Cutting a dragon fruit in half is one of the easiest ways for eating the fruit. The skin of most varieties is soft enough to slice through with a knife. You can also cut it in wedges, round slices or square cubes.

Let's have some fun cracking open some dragon fruits!

Way #1. Cutting in Half

Good For Self-Enjoyment or Brix Testing

The fastest way to cut a dragon fruit either for self-enjoyment for to test the BRIX score is cutting it in half.

Cutting dragon fruit in half

A cutting board is optional for this style, but it can provide some additional grip. If the fruit is big, you can hold onto one side of it as anchor, then slice through in the middle.

If the fruit is small, you can hold onto the top with the knife underneath your hand. Use your dominant hand to rock the knife back and forth and slide it through all the way down.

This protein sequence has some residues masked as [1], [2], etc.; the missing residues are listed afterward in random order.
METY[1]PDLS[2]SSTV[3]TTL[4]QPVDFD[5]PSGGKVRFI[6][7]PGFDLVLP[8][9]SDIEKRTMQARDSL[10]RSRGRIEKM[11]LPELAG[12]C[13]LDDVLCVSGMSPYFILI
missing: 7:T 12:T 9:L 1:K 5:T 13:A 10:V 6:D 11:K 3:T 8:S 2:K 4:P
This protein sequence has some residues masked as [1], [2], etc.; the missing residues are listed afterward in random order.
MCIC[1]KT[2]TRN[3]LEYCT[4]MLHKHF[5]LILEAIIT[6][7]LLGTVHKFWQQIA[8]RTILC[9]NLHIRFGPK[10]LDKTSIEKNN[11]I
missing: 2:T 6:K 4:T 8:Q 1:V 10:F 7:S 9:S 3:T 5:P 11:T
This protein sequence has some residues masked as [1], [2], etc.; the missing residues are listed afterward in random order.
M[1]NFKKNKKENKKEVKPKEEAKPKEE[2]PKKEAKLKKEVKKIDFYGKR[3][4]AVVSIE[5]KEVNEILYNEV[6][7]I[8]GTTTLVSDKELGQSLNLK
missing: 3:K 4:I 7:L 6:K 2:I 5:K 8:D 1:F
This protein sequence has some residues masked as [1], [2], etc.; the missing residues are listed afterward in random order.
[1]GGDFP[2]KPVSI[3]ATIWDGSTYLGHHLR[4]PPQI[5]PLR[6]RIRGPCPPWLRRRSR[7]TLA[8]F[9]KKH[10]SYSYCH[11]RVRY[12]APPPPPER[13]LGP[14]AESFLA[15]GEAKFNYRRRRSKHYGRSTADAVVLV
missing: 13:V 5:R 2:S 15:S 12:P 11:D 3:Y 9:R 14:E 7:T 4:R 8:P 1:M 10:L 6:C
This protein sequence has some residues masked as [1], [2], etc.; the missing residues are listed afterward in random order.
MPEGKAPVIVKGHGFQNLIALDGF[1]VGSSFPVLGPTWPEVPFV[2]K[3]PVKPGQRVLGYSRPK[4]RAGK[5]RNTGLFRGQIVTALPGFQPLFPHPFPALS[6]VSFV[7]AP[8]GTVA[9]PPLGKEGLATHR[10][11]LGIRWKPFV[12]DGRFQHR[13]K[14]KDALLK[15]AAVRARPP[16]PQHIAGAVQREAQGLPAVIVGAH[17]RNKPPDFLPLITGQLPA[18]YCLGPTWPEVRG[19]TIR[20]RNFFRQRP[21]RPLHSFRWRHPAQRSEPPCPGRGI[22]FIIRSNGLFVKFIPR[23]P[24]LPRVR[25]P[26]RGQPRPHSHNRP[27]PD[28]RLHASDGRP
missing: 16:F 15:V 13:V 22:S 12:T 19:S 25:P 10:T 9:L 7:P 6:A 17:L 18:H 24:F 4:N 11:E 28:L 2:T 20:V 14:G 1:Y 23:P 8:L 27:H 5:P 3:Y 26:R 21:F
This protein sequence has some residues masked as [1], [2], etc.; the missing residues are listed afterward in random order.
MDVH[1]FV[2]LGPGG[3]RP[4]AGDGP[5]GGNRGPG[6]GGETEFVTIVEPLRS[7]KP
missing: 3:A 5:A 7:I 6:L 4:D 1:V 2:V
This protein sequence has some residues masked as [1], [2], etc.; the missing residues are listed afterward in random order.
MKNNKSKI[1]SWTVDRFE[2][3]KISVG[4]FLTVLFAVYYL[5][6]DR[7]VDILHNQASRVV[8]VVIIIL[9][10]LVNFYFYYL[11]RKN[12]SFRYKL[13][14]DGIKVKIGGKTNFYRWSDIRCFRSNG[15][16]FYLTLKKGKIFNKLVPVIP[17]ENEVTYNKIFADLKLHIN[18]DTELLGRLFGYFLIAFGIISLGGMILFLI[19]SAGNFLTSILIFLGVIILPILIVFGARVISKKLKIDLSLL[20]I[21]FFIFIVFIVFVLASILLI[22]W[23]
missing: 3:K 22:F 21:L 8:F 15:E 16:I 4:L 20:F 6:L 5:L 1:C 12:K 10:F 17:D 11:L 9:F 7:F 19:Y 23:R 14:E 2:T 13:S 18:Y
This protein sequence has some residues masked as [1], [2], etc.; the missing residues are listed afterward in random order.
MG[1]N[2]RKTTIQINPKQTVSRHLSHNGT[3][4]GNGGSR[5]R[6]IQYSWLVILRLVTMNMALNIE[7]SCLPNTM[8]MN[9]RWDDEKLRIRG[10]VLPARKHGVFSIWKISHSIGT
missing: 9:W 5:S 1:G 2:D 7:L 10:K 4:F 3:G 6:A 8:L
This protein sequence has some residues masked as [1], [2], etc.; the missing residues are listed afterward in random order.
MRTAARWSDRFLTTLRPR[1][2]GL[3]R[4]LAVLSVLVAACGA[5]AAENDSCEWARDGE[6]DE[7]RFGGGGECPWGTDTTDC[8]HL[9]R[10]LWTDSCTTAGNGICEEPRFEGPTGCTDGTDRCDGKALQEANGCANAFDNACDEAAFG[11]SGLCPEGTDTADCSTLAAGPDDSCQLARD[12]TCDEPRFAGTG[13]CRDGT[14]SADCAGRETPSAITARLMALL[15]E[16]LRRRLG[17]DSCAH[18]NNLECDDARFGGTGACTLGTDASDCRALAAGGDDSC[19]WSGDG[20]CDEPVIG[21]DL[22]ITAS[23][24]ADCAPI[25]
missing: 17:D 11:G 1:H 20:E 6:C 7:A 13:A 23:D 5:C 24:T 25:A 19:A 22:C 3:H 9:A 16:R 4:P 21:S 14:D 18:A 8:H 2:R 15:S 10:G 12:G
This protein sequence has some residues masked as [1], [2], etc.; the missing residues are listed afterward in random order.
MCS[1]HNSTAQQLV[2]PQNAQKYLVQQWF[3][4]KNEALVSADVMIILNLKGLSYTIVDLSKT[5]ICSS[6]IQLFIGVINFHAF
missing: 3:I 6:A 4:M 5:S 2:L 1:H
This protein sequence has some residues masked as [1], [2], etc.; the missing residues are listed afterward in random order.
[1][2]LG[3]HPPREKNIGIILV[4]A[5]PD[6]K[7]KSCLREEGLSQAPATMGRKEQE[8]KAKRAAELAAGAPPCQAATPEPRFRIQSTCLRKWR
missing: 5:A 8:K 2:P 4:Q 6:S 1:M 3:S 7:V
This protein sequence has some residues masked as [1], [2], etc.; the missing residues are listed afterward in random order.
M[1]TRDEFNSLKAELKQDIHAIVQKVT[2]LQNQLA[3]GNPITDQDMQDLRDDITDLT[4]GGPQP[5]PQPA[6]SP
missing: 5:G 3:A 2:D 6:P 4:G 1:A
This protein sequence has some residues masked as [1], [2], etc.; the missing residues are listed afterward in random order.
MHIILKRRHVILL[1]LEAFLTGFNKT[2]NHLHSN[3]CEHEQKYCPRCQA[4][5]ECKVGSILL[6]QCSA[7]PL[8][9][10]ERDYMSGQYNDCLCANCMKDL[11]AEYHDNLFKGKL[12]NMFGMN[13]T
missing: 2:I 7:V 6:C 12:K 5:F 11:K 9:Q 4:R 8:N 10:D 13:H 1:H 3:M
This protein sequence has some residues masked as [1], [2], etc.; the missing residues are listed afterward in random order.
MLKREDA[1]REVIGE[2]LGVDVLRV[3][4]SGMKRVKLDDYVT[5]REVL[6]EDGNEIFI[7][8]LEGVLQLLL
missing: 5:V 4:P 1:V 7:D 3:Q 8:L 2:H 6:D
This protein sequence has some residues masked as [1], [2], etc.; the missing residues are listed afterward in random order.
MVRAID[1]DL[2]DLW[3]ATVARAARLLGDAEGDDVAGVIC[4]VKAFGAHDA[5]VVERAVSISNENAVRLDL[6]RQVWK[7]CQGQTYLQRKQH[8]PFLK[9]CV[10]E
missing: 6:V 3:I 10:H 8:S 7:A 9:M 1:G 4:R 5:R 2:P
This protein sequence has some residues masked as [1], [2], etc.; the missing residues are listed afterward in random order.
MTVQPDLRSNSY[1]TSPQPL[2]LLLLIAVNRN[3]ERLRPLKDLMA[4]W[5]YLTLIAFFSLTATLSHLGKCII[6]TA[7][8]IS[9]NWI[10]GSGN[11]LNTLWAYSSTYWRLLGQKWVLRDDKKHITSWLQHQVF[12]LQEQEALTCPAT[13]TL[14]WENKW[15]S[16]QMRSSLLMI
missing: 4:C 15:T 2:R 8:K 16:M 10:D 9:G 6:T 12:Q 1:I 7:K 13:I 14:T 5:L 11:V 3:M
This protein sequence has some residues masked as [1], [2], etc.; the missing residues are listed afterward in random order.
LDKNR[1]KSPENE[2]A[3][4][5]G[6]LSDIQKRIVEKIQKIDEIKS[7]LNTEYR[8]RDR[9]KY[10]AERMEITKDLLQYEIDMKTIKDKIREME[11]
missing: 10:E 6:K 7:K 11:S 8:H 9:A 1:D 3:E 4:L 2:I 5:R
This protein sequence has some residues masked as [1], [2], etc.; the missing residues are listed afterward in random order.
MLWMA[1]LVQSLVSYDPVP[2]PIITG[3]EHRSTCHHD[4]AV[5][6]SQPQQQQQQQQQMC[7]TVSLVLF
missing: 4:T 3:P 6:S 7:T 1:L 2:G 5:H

And the result is some yummy dragon fruit ready for consuming:


Use a spoon to scoop the flesh out like ice cream. Or peel the skin off and bite into it.

For BRIX sugar testing, smash the flesh slightly with a spoon & scoop the juice out to measure the sweetness.

For testing the sweetness of dragon fruit using Brix, you might want to check out this post later:

If you're serving guests, you can cut it into smaller wedges:

Way #2. Cutting Into Wedges

Great for Serving Guests


To cut the fruit into smaller wedges, you can start from the two halves we've just cut.

Then, from the top line of the flesh, cut down in half, in thirds or in fourths. It won't smash the flesh. You'll get these nice wedges for sharing with your friends or family.

There is also another way of cutting, which works great for drying the dragon fruit as snack, it is:

Way #3. Cutting Into Slices

For Dehydrating


If you want to dehydrate the dragon fruit, it's easier to cut them into thin slices. This makes it dry up more quickly. You'll have a wonderful nutritious snack.

For the dragon fruit slices you see here, I sun-dried it for 3-4 days. And here we have some yum-yum healthy snack:


More Decorating Ideas

Yellow dragon fruit slices | David Brooke Martin
Scooped balls of dragon fruit | Hether Ford
Sliced wedges | Helen Thomas
Dragon fruit served in a dish | Brooke Larke

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